[3] Second: In submitting to the jury the question of whether plaintiff was contributively negligent.

The trial judge's ruling was correct. Plaintiff contends that as a matter of law he was not contributively negligent. This proposition is not sound. From the evidence the jury could reasonably conclude that in entering upon the bottleneck of the narrow pavement and traversing it without looking back for a period of time sufficient for traffic coming from the east to reach him, plaintiff was negligent in failing to exercise proper care for his own safety. Particularly is this true in view of the evidence that plaintiff was familiar with the portions of the street over which he was traveling and at that hour of the day traffic was generally heavy, even though at that particular moment only one car to his knowledge was using the part of the street which he was traversing.

[4] Pedestrians, as well as every person who travels over the highways by whatever means must exercise reasonable care for their own safety, considering the conditions existing. If they fail in the exercise of such care and thereby contribute proximately to the cause of any injury they may sustain as the result of another who has equal rights using the highway, they are guilty of contributory negligence. [5] It is not the law that a pedestrian has a right to travel anywhere upon a public highway and is therefore not negligent in doing so. (Rangel v. Badolato, 133 Cal.App.2d 254 at 266 [284 P.2d 138].)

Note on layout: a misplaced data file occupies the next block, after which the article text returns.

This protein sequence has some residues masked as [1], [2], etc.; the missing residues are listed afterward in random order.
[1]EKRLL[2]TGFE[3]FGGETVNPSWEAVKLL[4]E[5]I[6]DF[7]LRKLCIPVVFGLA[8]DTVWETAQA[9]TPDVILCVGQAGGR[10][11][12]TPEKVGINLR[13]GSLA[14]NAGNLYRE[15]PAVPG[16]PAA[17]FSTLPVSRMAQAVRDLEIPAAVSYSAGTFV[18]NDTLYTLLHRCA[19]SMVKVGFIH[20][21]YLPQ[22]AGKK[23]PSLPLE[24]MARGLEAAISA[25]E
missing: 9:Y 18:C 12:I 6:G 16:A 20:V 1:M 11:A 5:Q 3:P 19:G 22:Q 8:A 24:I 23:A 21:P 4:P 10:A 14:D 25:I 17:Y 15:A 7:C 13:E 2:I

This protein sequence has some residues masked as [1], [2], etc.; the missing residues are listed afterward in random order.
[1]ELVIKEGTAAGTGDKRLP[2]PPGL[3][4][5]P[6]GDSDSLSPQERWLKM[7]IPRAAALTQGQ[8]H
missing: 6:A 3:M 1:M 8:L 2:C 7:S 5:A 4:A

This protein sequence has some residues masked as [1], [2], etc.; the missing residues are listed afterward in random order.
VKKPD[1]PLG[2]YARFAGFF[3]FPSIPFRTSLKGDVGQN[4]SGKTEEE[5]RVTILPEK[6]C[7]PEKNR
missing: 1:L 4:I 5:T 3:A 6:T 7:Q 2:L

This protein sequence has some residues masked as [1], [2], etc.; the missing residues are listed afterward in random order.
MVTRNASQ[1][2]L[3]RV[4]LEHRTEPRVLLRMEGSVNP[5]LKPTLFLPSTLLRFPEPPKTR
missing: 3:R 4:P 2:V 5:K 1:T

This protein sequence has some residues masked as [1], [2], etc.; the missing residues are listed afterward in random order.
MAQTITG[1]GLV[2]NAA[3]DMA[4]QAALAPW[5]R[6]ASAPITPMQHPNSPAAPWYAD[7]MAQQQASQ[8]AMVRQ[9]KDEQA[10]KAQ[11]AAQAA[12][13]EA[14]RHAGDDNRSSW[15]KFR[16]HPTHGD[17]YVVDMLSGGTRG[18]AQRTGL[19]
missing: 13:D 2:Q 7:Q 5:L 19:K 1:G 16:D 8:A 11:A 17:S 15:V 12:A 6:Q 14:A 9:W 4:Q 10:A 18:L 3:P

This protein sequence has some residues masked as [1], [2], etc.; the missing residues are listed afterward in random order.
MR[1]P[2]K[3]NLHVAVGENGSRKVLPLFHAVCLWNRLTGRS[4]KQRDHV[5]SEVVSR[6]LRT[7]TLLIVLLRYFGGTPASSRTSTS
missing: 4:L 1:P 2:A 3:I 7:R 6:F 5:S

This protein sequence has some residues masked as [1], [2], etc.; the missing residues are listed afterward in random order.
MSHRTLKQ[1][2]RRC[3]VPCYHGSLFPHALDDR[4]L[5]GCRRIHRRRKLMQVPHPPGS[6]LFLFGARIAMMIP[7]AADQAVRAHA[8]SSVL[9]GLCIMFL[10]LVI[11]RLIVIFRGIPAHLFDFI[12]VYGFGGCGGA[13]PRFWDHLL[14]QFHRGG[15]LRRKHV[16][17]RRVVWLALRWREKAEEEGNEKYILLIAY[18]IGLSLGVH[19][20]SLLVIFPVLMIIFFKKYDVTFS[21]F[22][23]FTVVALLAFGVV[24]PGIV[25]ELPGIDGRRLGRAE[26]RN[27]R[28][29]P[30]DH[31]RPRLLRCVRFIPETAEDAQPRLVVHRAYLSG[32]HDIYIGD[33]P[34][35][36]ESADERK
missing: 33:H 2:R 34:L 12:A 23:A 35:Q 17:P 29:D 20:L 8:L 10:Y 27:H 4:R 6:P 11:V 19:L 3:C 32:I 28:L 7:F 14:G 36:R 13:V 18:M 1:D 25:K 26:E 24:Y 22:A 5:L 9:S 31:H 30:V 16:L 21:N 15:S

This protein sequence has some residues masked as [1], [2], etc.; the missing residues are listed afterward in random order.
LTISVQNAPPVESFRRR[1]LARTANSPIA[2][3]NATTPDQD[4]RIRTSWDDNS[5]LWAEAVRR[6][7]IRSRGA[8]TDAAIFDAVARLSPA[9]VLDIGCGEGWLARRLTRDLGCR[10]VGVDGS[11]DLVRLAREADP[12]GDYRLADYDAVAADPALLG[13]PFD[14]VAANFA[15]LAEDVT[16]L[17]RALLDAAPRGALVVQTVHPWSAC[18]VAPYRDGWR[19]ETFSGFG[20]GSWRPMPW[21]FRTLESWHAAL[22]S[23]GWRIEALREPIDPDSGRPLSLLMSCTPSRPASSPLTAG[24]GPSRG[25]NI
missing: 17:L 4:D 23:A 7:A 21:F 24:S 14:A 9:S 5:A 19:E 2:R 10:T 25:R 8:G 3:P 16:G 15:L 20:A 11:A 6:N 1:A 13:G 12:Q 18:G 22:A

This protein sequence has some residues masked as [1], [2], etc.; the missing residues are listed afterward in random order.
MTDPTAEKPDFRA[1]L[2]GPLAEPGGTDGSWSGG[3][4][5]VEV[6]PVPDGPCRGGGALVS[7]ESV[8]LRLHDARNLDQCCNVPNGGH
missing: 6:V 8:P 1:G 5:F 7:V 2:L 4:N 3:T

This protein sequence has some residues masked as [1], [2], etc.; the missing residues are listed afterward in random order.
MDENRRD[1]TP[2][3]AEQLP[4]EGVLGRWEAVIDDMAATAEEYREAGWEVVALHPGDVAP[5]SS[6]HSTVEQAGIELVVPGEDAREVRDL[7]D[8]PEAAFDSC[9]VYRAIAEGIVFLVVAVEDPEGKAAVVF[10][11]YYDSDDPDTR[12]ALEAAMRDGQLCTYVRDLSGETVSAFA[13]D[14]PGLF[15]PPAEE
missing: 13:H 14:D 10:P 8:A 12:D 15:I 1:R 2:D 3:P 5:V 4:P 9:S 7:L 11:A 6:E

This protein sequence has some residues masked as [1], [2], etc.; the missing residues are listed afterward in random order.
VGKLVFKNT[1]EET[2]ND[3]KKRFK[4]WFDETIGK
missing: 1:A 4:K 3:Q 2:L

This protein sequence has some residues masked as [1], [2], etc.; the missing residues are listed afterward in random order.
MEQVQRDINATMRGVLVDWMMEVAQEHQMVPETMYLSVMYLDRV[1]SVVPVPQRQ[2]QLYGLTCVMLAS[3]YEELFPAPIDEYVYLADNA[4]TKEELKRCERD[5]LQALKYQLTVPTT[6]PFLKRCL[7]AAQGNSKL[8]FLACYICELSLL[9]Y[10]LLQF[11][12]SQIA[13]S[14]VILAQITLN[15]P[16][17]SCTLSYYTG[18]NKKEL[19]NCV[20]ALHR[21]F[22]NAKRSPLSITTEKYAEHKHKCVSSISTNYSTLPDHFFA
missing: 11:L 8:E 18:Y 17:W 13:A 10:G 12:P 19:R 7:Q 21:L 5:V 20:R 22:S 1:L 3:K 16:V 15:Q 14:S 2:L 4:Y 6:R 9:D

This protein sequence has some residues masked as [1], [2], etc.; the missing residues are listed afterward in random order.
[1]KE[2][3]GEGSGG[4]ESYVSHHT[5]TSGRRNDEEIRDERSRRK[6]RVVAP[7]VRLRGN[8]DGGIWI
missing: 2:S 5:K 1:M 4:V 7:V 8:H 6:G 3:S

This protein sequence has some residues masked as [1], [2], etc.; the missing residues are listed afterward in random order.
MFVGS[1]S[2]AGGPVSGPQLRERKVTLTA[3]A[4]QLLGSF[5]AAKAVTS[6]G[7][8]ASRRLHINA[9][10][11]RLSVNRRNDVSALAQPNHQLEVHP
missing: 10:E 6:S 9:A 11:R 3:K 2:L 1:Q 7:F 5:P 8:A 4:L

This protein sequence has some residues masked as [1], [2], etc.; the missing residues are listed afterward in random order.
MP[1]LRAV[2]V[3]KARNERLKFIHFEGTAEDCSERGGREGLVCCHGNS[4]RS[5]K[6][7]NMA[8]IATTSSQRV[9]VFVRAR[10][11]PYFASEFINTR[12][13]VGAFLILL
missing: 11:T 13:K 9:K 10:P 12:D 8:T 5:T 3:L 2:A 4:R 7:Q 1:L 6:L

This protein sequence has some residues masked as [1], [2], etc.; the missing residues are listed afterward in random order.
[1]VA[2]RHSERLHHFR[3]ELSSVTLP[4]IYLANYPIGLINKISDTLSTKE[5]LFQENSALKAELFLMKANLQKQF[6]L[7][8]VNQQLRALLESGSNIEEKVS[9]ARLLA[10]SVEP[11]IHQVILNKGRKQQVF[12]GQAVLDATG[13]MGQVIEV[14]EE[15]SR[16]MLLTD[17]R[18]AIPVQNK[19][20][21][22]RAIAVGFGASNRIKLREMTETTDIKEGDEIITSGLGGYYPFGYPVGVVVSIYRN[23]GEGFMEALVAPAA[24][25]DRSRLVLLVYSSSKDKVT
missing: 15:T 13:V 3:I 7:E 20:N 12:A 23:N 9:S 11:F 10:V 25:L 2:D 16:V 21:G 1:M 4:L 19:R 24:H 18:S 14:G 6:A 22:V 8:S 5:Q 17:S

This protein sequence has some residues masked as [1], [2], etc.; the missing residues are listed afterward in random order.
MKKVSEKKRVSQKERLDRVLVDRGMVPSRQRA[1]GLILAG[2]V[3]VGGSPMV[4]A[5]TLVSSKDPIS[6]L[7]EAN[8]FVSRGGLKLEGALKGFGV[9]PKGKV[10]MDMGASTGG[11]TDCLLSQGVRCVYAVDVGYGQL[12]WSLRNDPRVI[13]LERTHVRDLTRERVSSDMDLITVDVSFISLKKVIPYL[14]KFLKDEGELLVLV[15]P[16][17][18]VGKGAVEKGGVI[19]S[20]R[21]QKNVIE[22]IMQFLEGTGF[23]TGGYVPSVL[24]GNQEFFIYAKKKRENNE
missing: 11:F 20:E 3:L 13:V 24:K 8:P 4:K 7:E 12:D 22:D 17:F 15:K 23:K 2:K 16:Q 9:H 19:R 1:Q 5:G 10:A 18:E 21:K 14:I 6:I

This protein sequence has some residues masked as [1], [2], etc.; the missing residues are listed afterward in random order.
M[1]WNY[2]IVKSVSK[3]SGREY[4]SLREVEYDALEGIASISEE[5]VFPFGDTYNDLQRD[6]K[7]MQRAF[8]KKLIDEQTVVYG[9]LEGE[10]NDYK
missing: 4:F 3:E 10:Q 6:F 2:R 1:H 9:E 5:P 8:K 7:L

[6] Whenever there is room for an honest difference of opinion between men of average intelligence, the question of whether plaintiff is negligent in failing to look again in the direction from which defendant's car is approaching is a question of fact for the jury, and the finding of the trier of fact is conclusive. (Solomon v. Meyer, 1 Cal.2d 11 at 15 [2] [32 P.2d 631]; McQuigg v. Childs, 213 Cal. 661 at 664 [4] [3 P.2d 309].)

[7] The law does not set arbitrary standards as to what constitutes due care for one's own concern when a pedestrian is situated as was plaintiff. It does not say he must look back, nor that he need never do so. It requires him to exercise due care, which means that he must use his faculties of sight and hearing for that purpose whenever a reasonably prudent man would do so. He may go upon the street, but [46 Cal.2d 479] whether or not under the circumstances then existing his conduct evinces a proper care for his own safety is generally a question of fact for the determination of the trier of fact. (Gray v. Brinkerhoff, supra; Hendricks v. Pappas, 82 Cal.App.2d 774 at 778 [3] [187 P.2d 436]; cf. Hamlin v. Pacific Electric Ry. Co., 150 Cal. 776 at 781 [89 P. 1109].)


Gibson, C.J., Shenk, J., Traynor, J., Schauer, J., and Spence, J., concurred.


I dissent.